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The God Problem: An Interview with Howard Bloom

How does the universe account for its own creation?

Interview by Jonah Comstock

Howard Bloom believes in two rules of science: Find the truth at any price—even your life—and look at the things right under your nose as if you've never seen them before.

True to the second rule, his books examine everything from bees to theoretical physics to the music industry. Is there a common thread? Insects, evolutionary particles, and pop stars, Bloom argues, are all driven by the same elemental thirst for attention and communication.

In Bloom's newest book, The God Problem: How a Godless Cosmos Creates, he takes readers through a history of scientific thought that's filled followers of his second rule—people like Albert Einstein, who took the cornerstones of science, long considered inviolable, and turned them on their heads.

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Drawing on this history of paradigm shifts, Bloom suggests a new way of thinking about the universe in which the same patterns of relationships are expressed in particles, people, and societies. This profoundly social nature, Bloom says, can look a lot like God.

Psychology Today caught up with Bloom on his daily walk through Prospect Park. 

If you drop the idea of a God, you argue, then the universe itself—the cosmos—is responsible for its own creation. Is that what's at the heart of the book?

The book is about how the cosmos creates. That's really the big question. How does a cosmos without a bearded, bathrobed God in the sky pull off all the things that a bearded, bathrobed guy in the sky was supposed to have pulled off? If there was no God who said “Let there be light,” where did we get all that light? 

The book is called The God Problem, but God doesn't show up very much in it. Is this a fundamentally atheistic book?

It isn't. It's not at all. Because if you believe in God, it is a book about the language of God. It was Galileo who said God leaves us his language in two different forms. The inaccurate form is the scriptures, which is a bunch of propaganda written to appeal to the simple minds of the people. So there's a lot of fudging in the scriptures. But one thing God never fudges with is the laws of nature. So by understanding the laws of nature you understand the mind of God. And Einstein felt the same way. So did Kepler, so did Newton.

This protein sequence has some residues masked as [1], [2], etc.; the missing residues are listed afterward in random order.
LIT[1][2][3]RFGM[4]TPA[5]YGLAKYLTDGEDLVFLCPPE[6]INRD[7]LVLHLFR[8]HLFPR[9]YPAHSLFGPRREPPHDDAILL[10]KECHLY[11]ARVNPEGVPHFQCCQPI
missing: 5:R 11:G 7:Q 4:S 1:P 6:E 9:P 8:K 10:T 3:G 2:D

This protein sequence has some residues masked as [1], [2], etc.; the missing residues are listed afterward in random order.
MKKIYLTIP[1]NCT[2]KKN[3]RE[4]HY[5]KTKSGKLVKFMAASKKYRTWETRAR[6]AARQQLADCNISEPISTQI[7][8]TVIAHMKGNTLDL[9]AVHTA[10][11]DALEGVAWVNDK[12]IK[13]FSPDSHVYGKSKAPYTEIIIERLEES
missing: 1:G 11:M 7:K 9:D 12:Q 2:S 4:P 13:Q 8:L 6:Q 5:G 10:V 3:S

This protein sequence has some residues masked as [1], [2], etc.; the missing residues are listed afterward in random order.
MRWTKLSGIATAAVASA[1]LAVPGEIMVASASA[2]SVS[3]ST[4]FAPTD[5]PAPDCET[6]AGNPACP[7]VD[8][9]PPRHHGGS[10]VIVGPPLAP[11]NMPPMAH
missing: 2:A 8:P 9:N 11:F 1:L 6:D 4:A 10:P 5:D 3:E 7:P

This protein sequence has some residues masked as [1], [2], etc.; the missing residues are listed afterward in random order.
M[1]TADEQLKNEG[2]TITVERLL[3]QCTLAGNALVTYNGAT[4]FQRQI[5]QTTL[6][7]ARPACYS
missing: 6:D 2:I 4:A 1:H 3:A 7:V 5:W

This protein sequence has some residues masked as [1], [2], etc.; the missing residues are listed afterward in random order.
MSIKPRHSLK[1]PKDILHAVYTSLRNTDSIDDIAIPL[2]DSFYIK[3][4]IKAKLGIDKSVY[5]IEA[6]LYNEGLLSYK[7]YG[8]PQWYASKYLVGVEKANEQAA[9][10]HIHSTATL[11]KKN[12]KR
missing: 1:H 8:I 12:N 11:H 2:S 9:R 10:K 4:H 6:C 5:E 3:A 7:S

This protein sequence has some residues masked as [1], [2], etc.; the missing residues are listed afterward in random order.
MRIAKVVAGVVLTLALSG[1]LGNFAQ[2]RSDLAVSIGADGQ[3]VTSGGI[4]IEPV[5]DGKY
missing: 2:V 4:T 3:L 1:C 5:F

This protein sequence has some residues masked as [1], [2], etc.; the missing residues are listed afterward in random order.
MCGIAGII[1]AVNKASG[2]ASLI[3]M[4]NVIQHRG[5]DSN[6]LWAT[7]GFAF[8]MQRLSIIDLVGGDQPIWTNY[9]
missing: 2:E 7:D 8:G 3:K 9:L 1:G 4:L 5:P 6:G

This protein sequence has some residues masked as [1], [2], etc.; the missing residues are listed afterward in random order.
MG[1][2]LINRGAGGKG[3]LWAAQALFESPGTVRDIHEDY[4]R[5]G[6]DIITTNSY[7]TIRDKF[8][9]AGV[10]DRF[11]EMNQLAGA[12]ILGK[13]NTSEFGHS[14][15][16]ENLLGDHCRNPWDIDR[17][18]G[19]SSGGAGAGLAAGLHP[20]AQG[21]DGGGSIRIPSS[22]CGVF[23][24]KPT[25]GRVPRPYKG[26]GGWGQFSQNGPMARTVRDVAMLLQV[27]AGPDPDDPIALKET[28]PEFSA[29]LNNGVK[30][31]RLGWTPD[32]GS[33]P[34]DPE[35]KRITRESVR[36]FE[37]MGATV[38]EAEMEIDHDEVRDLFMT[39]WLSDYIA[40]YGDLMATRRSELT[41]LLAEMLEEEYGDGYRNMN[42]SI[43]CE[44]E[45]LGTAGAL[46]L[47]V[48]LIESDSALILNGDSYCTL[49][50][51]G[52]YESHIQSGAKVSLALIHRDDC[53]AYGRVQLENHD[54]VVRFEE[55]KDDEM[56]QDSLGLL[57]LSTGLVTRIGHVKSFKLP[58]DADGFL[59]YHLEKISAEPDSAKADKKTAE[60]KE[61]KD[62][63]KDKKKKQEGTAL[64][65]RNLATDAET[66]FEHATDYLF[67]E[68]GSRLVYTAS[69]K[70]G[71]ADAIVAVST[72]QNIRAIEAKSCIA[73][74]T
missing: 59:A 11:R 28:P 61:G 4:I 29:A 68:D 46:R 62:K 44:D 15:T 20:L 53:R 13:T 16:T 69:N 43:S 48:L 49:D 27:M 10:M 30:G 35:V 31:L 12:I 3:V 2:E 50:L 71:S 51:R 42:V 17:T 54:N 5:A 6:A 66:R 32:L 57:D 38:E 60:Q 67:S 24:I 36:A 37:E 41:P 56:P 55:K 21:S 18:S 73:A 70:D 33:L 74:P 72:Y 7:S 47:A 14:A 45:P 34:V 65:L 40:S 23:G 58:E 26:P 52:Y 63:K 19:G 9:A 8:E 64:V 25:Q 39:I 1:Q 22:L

But for you?

I'm a stone-cold atheist. [But] there's another aspect to the atheism in this book. Right now Richard Dawkins, Christopher Hitchins, Sam Harris, and Daniel Dennett have produced a new form of atheism: militant atheism. Intolerant atheism. Atheism that says all the evils in the world can be ascribed to religion and if we wiped out religion we'd get rid of the evils. God damn. Why do intelligent men turn into inquisitors? Why do intelligent men within science sometimes turn into the propounders of dogma? Of new catechisms? Because that's what Richard Dawkins has done. He's made himself the pope of a new church.

I believe in tolerant atheism, I believe in pluralistic atheism, I believe in hitting realities with as many different sets of assumptions as you can, and then using what you get and pulling it into science and then seeing how science deals with it. But without a multiplicity of ways of thinking, we wouldn't have the benefit of doing science. 

Sometimes, when writing autobiographically, you use the second person: “when you were 10 years old,” “you're Jewish today.” Why did you use that device?

Einstein grabbed me by the lapel when I was 12 years old and he said, “To be a genius, it is not enough to come up with a theory only three men in the world can understand. To be a genius you have to be able to express it so clearly that anyone with a high school education and a reasonable amount of intelligence can understand it.” Those were my marching orders since I was 12: Write compellingly and deliciously.

If I tell this as stories about me, the people I'm writing this for are going to tune out because it sounds hopelessly egocentric. But if I put them in my shoes and I can make sure that they show up in every other sentence, whammo, all of a sudden what looked hopelessly egocentric looks vivid.

And I don't just put you in my shoes. I put you in the shoes of a Mesopotamian, I put you in the shoes of an Egyptian, I put you in the shoes of a Greek philosopher, I put you in the shoes of a proton and an electron. I put you in every pair of shoes I can possibly find. It's a big shoe store out there.

Does the science in the last part of your book—where you talk about particles with free will—start to become almost religious?

The real area in which this book gets a little religious is in dealing with what Einstein called Spinoza's God. That is, everything here is God in some way. Whether we're atheists or not, if there were a God, this is it. The bench is it, the ground is it, the sky is it, and the experiences we can have, the awe of it, are so close to divinity that it's ridiculous. Because divinity is a subjective state. Divinity is an emotion of being lifted out of yourself and being part of something much bigger than yourself that makes you go “Oh my God.” And that sense of awe? It's the second rule of science. And hopefully the book gives you some of that.

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